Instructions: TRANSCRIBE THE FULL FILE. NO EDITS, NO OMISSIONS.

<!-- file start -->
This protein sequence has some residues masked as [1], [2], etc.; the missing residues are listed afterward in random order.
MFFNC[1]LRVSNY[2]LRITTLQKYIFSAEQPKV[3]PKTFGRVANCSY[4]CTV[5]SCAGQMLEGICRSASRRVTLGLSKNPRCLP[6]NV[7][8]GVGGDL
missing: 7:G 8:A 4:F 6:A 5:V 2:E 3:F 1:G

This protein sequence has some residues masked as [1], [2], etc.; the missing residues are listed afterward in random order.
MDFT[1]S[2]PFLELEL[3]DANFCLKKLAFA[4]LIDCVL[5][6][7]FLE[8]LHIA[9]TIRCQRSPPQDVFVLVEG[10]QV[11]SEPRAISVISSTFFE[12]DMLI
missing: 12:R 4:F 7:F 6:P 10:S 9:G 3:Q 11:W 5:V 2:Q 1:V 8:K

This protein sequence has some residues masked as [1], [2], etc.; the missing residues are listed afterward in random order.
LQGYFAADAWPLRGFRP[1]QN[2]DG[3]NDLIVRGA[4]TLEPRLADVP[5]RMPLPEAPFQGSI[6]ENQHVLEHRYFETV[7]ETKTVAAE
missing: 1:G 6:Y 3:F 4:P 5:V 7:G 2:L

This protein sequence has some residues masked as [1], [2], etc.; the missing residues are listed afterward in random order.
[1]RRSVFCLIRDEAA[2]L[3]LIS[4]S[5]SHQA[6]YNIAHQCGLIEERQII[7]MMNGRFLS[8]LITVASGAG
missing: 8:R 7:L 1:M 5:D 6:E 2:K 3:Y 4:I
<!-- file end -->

This protein sequence has some residues masked as [1], [2], etc.; the missing residues are listed afterward in random order.
MFFNC[1]LRVSNY[2]LRITTLQKYIFSAEQPKV[3]PKTFGRVANCSY[4]CTV[5]SCAGQMLEGICRSASRRVTLGLSKNPRCLP[6]NV[7][8]GVGGDL
missing: 7:G 8:A 4:F 6:A 5:V 2:E 3:F 1:G

This protein sequence has some residues masked as [1], [2], etc.; the missing residues are listed afterward in random order.
MDFT[1]S[2]PFLELEL[3]DANFCLKKLAFA[4]LIDCVL[5][6][7]FLE[8]LHIA[9]TIRCQRSPPQDVFVLVEG[10]QV[11]SEPRAISVISSTFFE[12]DMLI
missing: 12:R 4:F 7:F 6:P 10:S 9:G 3:Q 11:W 5:V 2:Q 1:V 8:K

This protein sequence has some residues masked as [1], [2], etc.; the missing residues are listed afterward in random order.
LQGYFAADAWPLRGFRP[1]QN[2]DG[3]NDLIVRGA[4]TLEPRLADVP[5]RMPLPEAPFQGSI[6]ENQHVLEHRYFETV[7]ETKTVAAE
missing: 1:G 6:Y 3:F 4:P 5:V 7:G 2:L

This protein sequence has some residues masked as [1], [2], etc.; the missing residues are listed afterward in random order.
[1]RRSVFCLIRDEAA[2]L[3]LIS[4]S[5]SHQA[6]YNIAHQCGLIEERQII[7]MMNGRFLS[8]LITVASGAG
missing: 8:R 7:L 1:M 5:D 6:E 2:K 3:Y 4:I